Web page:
Cadillac's hallmark tailfin design is the crowning glory on this 1948 Cadillac Series 61 coupe fastback.

1948 Cadillac

Cadillac for 1948 ignited a styling cue that would come to symbolize post-war American automotive exuberance and, by extension, the post-war optimism and confidence of America itself. Call 1948 "The Year of the Tailfin."

Before World War II, designers Harley Earl, Bill Mitchell, Franklin Q. Hershey, and Art Ross had glimpsed the then-secret Lockheed P-38 "Lightning" pursuit fighter aircraft.

During the war, a skeleton crew of GM designers played with ideas for postwar styling inspired by some of this airplane's design elements: pontoon front fenders, pointed nose, cockpitlike curved windshields -- and tailfins.

This influence would also be seen at other GM divisions. Olds, for example, adopted the P-38's engine air-scoop motif for the headlamp bezels on its 1949 "Futuramic" models. But the fin had the most lasting impact. As Mitchell later said: "From a design standpoint, the fins gave definition to the rear of the car for the first time. They made the back end as interesting as the front, and established a longstanding Cadillac-styling hallmark."

Tailfins were the crowning touch for Cadillac's masterful 1948 design, which was executed by a small team working under Hershey at his farm in suburban Detroit. The traditional Cadillac grille became more aggressive via larger eggcrates, complemented by a more-shapely hood. Roof and fenderlines were curvaceously beautiful from every angle.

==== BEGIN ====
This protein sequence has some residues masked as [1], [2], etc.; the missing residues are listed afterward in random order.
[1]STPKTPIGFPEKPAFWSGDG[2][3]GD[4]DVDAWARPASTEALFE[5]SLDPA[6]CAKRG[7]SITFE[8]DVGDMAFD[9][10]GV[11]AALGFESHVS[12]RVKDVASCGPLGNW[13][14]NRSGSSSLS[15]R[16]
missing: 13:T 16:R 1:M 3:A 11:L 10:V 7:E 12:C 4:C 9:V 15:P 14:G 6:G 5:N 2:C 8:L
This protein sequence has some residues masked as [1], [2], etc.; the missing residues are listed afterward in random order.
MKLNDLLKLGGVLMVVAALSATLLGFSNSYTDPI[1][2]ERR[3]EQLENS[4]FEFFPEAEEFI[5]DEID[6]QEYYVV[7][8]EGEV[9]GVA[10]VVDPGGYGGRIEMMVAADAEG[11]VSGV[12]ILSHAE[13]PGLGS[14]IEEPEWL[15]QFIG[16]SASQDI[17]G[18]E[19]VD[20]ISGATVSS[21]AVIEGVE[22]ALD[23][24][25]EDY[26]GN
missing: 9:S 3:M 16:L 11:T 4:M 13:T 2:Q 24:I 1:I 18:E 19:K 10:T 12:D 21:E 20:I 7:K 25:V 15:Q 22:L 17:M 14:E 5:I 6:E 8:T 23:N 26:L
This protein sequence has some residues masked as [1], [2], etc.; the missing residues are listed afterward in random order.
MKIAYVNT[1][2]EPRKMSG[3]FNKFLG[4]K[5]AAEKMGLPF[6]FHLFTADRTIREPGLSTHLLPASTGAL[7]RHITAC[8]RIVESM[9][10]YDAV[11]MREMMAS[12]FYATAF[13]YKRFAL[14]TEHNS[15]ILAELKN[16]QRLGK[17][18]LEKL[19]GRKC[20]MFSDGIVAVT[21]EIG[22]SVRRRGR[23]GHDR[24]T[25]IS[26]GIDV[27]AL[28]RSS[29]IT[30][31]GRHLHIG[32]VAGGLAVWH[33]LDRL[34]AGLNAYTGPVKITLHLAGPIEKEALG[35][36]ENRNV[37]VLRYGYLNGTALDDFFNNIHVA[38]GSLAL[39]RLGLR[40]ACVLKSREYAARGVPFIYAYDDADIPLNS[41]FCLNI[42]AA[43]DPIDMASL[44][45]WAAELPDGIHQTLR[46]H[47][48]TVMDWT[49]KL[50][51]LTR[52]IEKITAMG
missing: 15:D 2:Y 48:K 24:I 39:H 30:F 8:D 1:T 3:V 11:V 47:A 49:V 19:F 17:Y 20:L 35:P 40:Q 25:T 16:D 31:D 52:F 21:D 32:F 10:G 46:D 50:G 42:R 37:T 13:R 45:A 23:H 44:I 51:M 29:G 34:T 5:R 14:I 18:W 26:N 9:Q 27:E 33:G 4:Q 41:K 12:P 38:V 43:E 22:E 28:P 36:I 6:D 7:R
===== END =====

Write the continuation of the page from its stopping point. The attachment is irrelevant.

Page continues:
Inside was a new dashboard dominated by a huge "drum" housing gauges and controls. This lasted only a year, however, as it was complex and costly to produce. The '49s used a simpler instrument board that echoed the grille shape, a theme that would persist for the next eight years.

Models, body styles, and wheelbases stood pat for '48, though Series 75s wouldn't get their own redesign until model-year 1950 (low production precluded early amortization of their prewar dies).

After years of research and development, Cadillac introduced two dramatic changes in 1949. We'll discuss these next.

For more infomation on Cadillac, see:

  • Cadillac: Learn the history of America's premier luxury car, from 1930s classics to today's newest Cadillac models.
  • Consumer Guide New Car Reviews and Prices: Road test results, photos, specifications, and prices for 2007 Cadillacs and hundreds of other new cars, trucks, minivans, and SUVs.
  • 1930-1939 Cadillac: Cadillac asserts its luxury leadership with magnificent V-16 and V-12 models that were among the greatest cars of an era of great cars.
  • 1950-1959 Cadillac: Cadillac symbolizes the optimism of a swaggering America with soaring tailfins and Elvis-era glamour.